I then moved on to find the winner of this year’s RTE Super Garden.  I was delighted to find that James McConnel had won the competition with his “Countryside in the Town” Design.  This was the only garden I’d managed to see in the series and loved James’ design.  He really held his own with the judges and managed to incorporate all the elements required by the owners of the the garden.  The way the garden was ‘miniturised’ for Bloom was charming.
I was glad I’d smothered myself in cream at this point as the sun was beating down relentlessly. I ducked into the tent behind James’ and had a chat with another friendly soul, this time from Bord na Mona.  They have a new range of specialist composts and soil improver’s which are diluted with a minimum of 20% sustainable green compost and available nationwide.

The show gardens were really busy, with long queues leading into the Urban Garden, whose plants were supplied by Pat Fitzgerald, a Kilkenny man who owns. Carlow was represented by Diedre Pender with Nemeton, who’s design included trees, fire pit and stunning foxgloves.  Many of the designs on show included vegetables and/or plants that encourage beneficial insects into their gardens, all of which will help me with my own thoughts and ideas on vegetable gardens.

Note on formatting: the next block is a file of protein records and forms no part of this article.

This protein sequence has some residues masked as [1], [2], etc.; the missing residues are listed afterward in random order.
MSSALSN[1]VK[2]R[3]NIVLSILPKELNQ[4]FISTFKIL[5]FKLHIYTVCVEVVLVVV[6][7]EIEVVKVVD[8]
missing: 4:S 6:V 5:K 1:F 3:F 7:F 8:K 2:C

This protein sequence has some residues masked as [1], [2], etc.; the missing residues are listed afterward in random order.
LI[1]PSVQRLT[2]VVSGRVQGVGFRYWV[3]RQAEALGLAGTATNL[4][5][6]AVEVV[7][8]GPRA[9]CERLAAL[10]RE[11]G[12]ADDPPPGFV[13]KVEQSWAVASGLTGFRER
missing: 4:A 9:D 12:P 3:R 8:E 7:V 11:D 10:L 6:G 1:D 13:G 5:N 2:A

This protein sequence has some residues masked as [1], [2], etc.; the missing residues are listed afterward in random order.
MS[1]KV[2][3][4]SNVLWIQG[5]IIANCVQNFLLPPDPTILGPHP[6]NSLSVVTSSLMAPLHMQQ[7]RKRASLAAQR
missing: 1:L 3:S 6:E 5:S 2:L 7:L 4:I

However, as Hans Wieland from the Organic Centre pointed out on my Facebook page – the spacings of some of the veg weren’t great.  They were more for effect than practical growing with cabbages and courgettes, crammed in side by side.  However, anything that shows that veg can be ornamental in their own right and turns people on to growing can’t be a bad thing either.  They just need to attend our courses to learn how to do it better!

The above photo was the display by Sophie Grafin von Malzan who’s For Free brave design was either loved or hated.

My last mention and thanks goes to Veronica Molloy from Crossogue Preserves.  With my developing crowd phobia I only touched on the outer perimeter of  the delicious smelling food displays but came across a gap at Veronica’s stall and headed for it.  I picked her brain for tips on making strawberry jam (we may have a bumper crop if all the flowers are anything to go by) and after lots of tastings, finally chose three preserves to bring home to Ian in an attempt to make up for not buying him an anniversary present.  He was delighted with his Connemara Irish Whiskey & Heather Marmalade, Brandy Marmalade and Irish Coffee Curd and I hope he’ll share it at the breakfast table!

So will I go to a garden show again – YES – but only on a weekday when it’s quieter and next time I’ll be looking forward to checking out the flower displays too.  Oh, and I wont be buying snacks from a chocolate van ever again…. €9.50 for two small Pepsi’s, two Whisper bars and a Moro!  And there was me thinking that Ireland was changing….